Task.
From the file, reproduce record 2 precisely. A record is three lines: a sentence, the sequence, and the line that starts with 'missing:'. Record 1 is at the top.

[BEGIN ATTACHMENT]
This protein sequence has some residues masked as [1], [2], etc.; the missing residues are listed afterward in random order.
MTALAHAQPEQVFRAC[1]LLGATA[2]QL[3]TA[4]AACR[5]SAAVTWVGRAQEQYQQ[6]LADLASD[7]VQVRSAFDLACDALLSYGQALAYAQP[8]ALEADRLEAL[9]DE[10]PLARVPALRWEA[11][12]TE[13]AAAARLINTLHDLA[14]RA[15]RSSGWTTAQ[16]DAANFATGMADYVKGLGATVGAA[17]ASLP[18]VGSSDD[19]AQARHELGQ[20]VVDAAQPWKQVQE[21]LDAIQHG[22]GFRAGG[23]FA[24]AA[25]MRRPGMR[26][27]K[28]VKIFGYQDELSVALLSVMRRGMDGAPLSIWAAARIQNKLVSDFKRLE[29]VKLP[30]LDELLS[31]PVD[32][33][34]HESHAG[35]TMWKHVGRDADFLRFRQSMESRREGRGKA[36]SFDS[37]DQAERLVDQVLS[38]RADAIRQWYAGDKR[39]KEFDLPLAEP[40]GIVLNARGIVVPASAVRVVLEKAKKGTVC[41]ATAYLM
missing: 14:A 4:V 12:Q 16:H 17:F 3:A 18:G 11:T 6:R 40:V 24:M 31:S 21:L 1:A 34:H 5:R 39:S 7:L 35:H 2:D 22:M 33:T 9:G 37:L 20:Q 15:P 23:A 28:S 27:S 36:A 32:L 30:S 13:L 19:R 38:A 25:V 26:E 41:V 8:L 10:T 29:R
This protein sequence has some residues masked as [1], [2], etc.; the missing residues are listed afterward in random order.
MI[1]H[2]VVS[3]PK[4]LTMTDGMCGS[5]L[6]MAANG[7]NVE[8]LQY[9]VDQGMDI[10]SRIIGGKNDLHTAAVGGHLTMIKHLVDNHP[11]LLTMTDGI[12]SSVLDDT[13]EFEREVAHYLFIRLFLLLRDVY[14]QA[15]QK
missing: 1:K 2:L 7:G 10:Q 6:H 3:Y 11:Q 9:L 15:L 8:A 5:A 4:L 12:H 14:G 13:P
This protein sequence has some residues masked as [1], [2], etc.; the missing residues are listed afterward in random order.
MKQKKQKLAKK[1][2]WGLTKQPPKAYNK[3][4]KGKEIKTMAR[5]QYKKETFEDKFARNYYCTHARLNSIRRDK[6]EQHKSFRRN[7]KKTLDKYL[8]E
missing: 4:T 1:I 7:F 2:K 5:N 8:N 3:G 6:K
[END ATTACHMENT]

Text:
This protein sequence has some residues masked as [1], [2], etc.; the missing residues are listed afterward in random order.
MI[1]H[2]VVS[3]PK[4]LTMTDGMCGS[5]L[6]MAANG[7]NVE[8]LQY[9]VDQGMDI[10]SRIIGGKNDLHTAAVGGHLTMIKHLVDNHP[11]LLTMTDGI[12]SSVLDDT[13]EFEREVAHYLFIRLFLLLRDVY[14]QA[15]QK
missing: 1:K 2:L 7:G 10:Q 6:H 3:Y 11:Q 9:L 15:L 8:A 5:A 4:L 12:H 14:G 13:P